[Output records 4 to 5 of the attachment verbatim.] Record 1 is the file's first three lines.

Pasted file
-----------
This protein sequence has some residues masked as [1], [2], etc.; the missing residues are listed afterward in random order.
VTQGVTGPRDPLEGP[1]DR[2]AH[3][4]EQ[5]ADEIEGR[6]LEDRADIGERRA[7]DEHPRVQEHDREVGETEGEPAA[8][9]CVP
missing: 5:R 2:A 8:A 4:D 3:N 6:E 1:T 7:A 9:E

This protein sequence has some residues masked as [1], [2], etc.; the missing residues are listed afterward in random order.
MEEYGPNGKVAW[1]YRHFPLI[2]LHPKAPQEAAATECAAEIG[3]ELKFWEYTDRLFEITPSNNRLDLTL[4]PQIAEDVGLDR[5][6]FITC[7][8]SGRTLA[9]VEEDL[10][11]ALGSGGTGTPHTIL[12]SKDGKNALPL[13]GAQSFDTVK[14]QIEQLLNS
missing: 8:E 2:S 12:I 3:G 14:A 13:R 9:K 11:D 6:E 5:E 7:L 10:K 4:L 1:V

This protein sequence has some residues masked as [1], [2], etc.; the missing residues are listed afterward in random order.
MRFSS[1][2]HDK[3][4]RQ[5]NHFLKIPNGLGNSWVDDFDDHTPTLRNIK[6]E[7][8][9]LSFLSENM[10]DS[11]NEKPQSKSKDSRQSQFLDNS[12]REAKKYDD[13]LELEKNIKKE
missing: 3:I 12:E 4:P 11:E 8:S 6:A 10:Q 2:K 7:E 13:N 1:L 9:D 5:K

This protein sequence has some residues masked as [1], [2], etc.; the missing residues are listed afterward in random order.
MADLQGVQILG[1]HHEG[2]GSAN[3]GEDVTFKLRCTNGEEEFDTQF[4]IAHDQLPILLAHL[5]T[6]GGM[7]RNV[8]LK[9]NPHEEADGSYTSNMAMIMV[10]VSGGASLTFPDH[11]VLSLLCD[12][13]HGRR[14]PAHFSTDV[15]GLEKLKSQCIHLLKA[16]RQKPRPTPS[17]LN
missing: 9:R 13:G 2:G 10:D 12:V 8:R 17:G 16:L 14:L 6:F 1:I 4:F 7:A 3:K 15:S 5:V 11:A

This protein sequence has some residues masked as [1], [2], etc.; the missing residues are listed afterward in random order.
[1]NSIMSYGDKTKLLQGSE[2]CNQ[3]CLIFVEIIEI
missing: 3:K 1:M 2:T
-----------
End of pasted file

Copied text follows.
This protein sequence has some residues masked as [1], [2], etc.; the missing residues are listed afterward in random order.
MADLQGVQILG[1]HHEG[2]GSAN[3]GEDVTFKLRCTNGEEEFDTQF[4]IAHDQLPILLAHL[5]T[6]GGM[7]RNV[8]LK[9]NPHEEADGSYTSNMAMIMV[10]VSGGASLTFPDH[11]VLSLLCD[12][13]HGRR[14]PAHFSTDV[15]GLEKLKSQCIHLLKA[16]RQKPRPTPS[17]LN
missing: 9:R 13:G 2:G 10:D 12:V 8:R 17:G 16:L 14:L 6:F 1:I 4:F 7:A 3:K 15:S 5:V 11:A

This protein sequence has some residues masked as [1], [2], etc.; the missing residues are listed afterward in random order.
[1]NSIMSYGDKTKLLQGSE[2]CNQ[3]CLIFVEIIEI
missing: 3:K 1:M 2:T